Released in late September to coincide with the White House Conference on Hunger, Nutrition, and Health. suggested ruleupdates criteria for ‘healthy’ nutrient content claims on food labels and for the first time limits the amount of added sugar that companies can add to products that make this claim (see box below).
Deadline for comments is February 16, 2023, commentsSo far it has come largely from individuals, with most trade associations and large food companies taking more time to formulate a formal response. However, some industry stakeholders began to weigh in.
Karl Zimmer, president of the United States Peanut Federation, states that many peanut butters (including market leaders Jif and Skippy) “ little added sugar for flavor“ and therefore may not meet the criteria set by the FDA (agency, “Adjust baseline values for added sugars as warranted, based on specific assessments of different food groups and subgroups”).
Zimmer added: “Peanut butter is a good source of protein and healthy fats and contains high levels of arginine, an amino acid that can aid in proper growth and development. Under the current proposed rule, peanut butter falls under the category of ‘Individual Foods: Protein Foods’ and will be excluded from the definition of ‘healthy’ due to the small amount of sugar added to traditional peanut butter products.
“We recommend that the added sugar limit for peanut butter be consistent with the limits set in the current recommended rule for dairy products such as yogurt, which are less than 5% of the RACC.”
‘Inconsistencies’ in the proposed rule
Additionally, when it comes to saturated fats, she said.While we appreciate the FDA’s decision to exclude nuts from the baseline limit for saturated fat, the saturated fat limit for added fats that stabilize a peanut butter product should be consistent with the recommended limit for other protein foods (10% DV). ”
He also emphasized Inconsistencies in the rule regarding ‘mixed’ products, which he claims are confusing: “According to the current rule, foods containing dairy products have an added sugar limit of 7.5%, while other mixed products have a DV limit of 2.5%.
“The saturated fat limit is similarly inconsistent, with dairy products and some protein-containing foods capped at 10% DV, while other products have a 5% DV limit.”
CMI: ‘Dried cherries should not be degraded or put at a disadvantage compared to competitor products’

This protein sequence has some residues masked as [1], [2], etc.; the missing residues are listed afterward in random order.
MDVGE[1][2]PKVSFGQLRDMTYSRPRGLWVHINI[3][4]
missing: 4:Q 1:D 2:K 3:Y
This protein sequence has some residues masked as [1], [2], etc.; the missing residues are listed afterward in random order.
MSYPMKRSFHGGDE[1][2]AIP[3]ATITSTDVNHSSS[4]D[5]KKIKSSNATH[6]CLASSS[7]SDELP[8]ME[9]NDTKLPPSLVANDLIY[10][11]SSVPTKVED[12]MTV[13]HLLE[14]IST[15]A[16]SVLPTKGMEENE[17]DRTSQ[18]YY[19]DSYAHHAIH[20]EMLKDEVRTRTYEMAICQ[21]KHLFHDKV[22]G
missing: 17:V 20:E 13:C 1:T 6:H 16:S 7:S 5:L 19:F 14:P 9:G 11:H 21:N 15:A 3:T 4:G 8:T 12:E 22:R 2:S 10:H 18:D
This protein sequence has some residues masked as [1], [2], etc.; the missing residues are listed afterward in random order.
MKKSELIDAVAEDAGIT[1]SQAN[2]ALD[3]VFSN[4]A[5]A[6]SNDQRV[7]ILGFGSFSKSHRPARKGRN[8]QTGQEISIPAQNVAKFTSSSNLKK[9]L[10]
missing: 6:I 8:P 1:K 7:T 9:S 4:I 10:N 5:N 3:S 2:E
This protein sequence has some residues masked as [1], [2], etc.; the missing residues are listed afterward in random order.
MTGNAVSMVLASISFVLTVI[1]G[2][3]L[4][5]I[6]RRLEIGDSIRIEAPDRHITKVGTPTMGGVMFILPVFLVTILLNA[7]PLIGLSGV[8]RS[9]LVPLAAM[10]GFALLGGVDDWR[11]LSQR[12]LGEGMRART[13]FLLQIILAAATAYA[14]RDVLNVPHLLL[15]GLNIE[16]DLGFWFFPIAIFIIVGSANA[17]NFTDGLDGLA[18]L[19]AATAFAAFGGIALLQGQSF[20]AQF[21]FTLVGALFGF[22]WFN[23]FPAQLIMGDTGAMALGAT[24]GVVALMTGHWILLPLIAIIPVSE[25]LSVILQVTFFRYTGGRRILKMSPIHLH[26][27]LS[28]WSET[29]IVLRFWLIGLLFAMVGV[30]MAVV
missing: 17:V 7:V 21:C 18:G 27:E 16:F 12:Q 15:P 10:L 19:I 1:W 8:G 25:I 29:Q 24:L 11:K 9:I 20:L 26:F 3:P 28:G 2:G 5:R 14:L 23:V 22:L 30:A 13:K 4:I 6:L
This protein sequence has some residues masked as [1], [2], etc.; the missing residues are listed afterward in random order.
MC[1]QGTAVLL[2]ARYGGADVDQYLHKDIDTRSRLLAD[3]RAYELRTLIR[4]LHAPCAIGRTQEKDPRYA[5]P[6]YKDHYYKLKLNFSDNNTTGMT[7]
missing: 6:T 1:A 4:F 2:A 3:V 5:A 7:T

U.S. cherry growers, which typically require some added sugar for flavor, have also expressed concerns to the FDA about the proposed rule, which the Cherry Marketing Institute (CMI) said.It discourages the consumption of dried sour cherry products with high nutritional value and makes tart fruits disadvantageous in the market compared to other dried fruits.”
As the proposal defines ‘healthy’ dried fruit as containing zero added sugar, dried Montmorency cherries would be unfairly disadvantaged when compared to products with the same or comparable total sugar levels, such as raisins,”even where health credentials may be higher and in some cases contain less total sugar than comparable products that will meet ‘healthy’ fitness requirements”CMI said.
CMI urges FDA to re-look at which dried fruits are eligible to carry the healthy claim
“CMI respectfully requests the FDA to reconsider its standards by which dried fruit is eligible to meet the healthy claim… In the proposal, the FDA states that it ‘does not want’ added sugars to be added to nutrient-dense fruit products. they are usually already naturally sweet ones.’ This reasoning does not apply to Montmorency tart cherries grown in the USA.”
OGO Foods: ‘Sugar has been unfairly defamed’
Meanwhile, snack supplier OGO Foods says its oat-based snacks meet the USDA’s Smart Snacks guidelines and “Fiber in our whole grain content tends to reduce any glycemic index effects. Also, as a snack, some glucose supplement may be requested immediately… We believe sugar is tainted unnecessarily.
IDFA: Rule ‘prohibits a range of nutrient-dense dairy products’‘ from having healthy claims
The International Dairy Foods Association has not yet submitted a formal comment to the FDA, but has promptly raised concerns about several aspects of the proposed rule, notably the 5% DV added sugar limit per RACC (traditionally reference amount) for dairy products (2.5 g added sugar) consuming “Number of nutritious dairy productsyoghurts that claim to be healthy.
“Moderate added sugars in dairy products enhance flavor, thus encouraging Americans to consume these nutrient-dense foods. IDFA calls this part of the rule to the FDA to recognize the benefits of moderate added sugar for increasing consumption of nutrient-dense, healthy foods, including dairy products. encourages reconsideration.
The 10% DV limit per RACC in saturated fat for dairy products is also “ban many nutritious dairy products from making a ‘healthy’ claim“The low limits for sodium also presented challenges for cheesemakers,” the IDFA claimed.The IDFA encourages the FDA to reconsider this part of the rule to recognize that cheese is the second highest source of calcium but contributes less than 4% of sodium to the diet.”
Association of Physicians for Nutrition: Food labeling must take into account human health as well as planetary health